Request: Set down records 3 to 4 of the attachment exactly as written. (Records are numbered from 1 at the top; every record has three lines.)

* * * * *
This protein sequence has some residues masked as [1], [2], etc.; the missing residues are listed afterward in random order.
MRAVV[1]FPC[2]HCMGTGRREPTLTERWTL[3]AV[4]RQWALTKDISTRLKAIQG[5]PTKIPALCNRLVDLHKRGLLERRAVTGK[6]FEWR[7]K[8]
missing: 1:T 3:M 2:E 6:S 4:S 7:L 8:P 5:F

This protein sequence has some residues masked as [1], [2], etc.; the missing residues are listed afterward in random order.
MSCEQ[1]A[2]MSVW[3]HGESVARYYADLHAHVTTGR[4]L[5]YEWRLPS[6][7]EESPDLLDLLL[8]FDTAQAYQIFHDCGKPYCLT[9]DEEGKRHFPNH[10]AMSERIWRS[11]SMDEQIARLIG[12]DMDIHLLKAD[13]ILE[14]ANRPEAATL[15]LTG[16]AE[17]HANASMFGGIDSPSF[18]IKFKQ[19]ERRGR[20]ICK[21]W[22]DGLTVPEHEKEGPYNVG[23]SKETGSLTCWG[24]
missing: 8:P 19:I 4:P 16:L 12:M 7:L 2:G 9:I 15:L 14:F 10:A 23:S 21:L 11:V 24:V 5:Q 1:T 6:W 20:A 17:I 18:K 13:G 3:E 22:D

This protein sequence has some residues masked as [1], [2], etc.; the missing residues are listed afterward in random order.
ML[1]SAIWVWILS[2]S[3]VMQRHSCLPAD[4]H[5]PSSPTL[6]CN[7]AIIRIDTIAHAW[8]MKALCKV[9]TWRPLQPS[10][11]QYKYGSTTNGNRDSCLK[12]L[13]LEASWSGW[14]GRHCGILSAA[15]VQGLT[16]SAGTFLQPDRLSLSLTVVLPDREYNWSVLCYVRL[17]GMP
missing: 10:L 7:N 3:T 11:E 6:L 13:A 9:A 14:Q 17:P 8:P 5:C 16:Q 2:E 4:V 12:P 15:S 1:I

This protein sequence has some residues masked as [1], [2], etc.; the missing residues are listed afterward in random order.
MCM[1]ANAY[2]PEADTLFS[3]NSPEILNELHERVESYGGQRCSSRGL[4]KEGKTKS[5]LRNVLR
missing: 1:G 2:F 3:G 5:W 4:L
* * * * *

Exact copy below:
This protein sequence has some residues masked as [1], [2], etc.; the missing residues are listed afterward in random order.
ML[1]SAIWVWILS[2]S[3]VMQRHSCLPAD[4]H[5]PSSPTL[6]CN[7]AIIRIDTIAHAW[8]MKALCKV[9]TWRPLQPS[10][11]QYKYGSTTNGNRDSCLK[12]L[13]LEASWSGW[14]GRHCGILSAA[15]VQGLT[16]SAGTFLQPDRLSLSLTVVLPDREYNWSVLCYVRL[17]GMP
missing: 10:L 7:N 3:T 11:E 6:L 13:A 9:A 14:Q 17:P 8:P 5:C 16:Q 2:E 4:V 12:P 15:S 1:I

This protein sequence has some residues masked as [1], [2], etc.; the missing residues are listed afterward in random order.
MCM[1]ANAY[2]PEADTLFS[3]NSPEILNELHERVESYGGQRCSSRGL[4]KEGKTKS[5]LRNVLR
missing: 1:G 2:F 3:G 5:W 4:L